There are some things you can always count on Rishloo for; Firstly – interesting, poetic, provocative, intriguing lyrics. Secondly – powerful, emotional, evocative vocal performances. There’s also always interesting, spiraling, unexpected music that will defy initial expectations but feel ‘right’ once you’re used to it. Furthermore you can count on a certain arty air of mystique and most of all, quality songwriting depth that means you never get sick of the tracks, they just get better and better with each listen. Considering all these aspects, this new album is no exception to the rule, no misstep and no weak one in the set. This album has it all; whimsy, brooding, passion, intensity, subtlety, power, aggression, chilled out moments, virtuosic moments and scaled-back serve-the-song-not-the-player moments. Its got a strong sense of diversity yet feels like one cohesive whole throughout and a single journey (or ‘ride’) from start to glorious finish.

If you are a fan of the band then you unquestionably need this satisfying grower of an album. That may be a bit of a redundant sentiment but it’s the absolute truth; I know that if you are an existing fan of the band then you probably crowd funded The Ghost Apparatus or pre-ordered the record already and got rewarded with early access downloads, so recommending it to you seems like preaching to the choir… but if you haven’t checked out the band yet, or were waiting for the reviews then by all means please do give this a chance. This album is just as good as their previous work and if you give it enough spins to reveal its subtleties and hidden depths you will be greatly rewarded.

Oh, and if you enjoy it make sure to go back and check out the rest of their records too!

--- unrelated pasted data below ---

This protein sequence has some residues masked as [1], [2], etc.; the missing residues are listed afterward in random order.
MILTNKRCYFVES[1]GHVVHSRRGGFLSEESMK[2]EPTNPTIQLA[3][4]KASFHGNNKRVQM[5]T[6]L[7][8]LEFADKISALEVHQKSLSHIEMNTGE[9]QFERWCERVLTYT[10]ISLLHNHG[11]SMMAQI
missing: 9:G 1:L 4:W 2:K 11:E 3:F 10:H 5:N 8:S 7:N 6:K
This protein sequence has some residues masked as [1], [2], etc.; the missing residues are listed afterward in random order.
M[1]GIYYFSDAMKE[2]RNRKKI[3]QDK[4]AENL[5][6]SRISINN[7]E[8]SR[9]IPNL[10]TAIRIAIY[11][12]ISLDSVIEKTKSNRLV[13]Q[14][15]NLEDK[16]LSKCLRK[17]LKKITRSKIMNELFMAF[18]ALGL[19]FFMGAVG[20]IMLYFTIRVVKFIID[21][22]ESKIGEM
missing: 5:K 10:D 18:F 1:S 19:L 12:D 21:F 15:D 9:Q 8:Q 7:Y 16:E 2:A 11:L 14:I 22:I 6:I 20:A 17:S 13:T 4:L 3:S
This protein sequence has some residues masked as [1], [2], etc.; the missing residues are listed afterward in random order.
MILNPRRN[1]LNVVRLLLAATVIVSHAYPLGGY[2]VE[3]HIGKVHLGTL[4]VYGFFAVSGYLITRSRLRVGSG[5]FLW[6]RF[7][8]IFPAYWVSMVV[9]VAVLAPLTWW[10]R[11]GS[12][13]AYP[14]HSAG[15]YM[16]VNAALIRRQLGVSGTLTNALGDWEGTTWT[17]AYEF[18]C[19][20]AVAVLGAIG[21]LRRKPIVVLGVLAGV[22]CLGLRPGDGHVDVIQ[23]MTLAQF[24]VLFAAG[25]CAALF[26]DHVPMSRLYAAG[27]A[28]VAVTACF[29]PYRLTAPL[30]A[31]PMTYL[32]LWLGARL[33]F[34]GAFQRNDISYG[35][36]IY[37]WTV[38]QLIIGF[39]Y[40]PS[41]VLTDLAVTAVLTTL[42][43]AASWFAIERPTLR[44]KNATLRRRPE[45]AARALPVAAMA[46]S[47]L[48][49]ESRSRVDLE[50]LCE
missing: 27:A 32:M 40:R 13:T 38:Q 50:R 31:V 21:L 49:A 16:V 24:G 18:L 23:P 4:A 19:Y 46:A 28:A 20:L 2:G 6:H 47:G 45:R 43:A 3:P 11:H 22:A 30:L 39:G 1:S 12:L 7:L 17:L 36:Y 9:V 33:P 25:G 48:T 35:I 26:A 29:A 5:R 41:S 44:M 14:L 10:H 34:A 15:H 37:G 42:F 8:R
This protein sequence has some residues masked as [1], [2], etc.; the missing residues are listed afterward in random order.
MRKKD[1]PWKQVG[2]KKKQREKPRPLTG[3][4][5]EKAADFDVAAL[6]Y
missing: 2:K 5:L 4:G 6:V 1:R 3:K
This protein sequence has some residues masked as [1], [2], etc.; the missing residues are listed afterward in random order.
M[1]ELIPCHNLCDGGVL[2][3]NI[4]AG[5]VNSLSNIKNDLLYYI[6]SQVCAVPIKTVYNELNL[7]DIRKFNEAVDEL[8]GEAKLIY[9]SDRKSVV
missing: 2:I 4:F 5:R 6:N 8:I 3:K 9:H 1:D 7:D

*** Side note: If you are a regular reader of this blog and generally agree with most of my taste in music, or like any of the comparison-bands, you can consider checking out this band as a personal favour to me. That’s how much I recommend them! ***

W.A.S.P - The Crimson Idol

W.A.S.P – The Crimson Idol

The Crimson Idol is the fifth full-length studio album by the Los Angels based band W.A.S.P. It was self-produced by singer Blackie Lawless (with help from Ross Robinson) and released in 1992 through Capitol records. The album sees a personnel change within the band as guitarist Chris Holmes is replaced by Bob Kulic of Kiss/Meatloaf fame. It was originally going to be a solo album but record label politics changed that idea and it ended up as a W.A.S.P record.

This album is a concept album or rock opera which tells the semi-autobiographical life story of a fictional Rock Star named Jonathan Steel and his struggles with fame and the strains that this places on his relationships. There are some minor narrative similarities with Savatage’s 1991 release Streets: A Rock Opera (which tells the story of a fictional rock star too), and Pink Floyd’s The Wall, although each are different enough from each other so as not to cause too much outrage.

Musically there are a lot of recurring themes and variations on those themes, with parts switching from instrument to instrument, from overdriven to acoustic, from background to foreground etc.

On this album, Blackie really stepped up and improved greatly as a writer and performer. The vocals are much more impressive and emotional than before. There is also an incredibly enthusiastic and bombastic approach to the drums (courtesy of both Stet Howland, as well as former Quiet Riot man Frankie Banali who appears here and on their previous album The Headless Children), and a very cavernous, exaggerated production style, which gives the record a very unique sound and feel. Their previous album hinted at a new level of maturity and ambition, but this artistic and confident record is the fulfillment of that promise.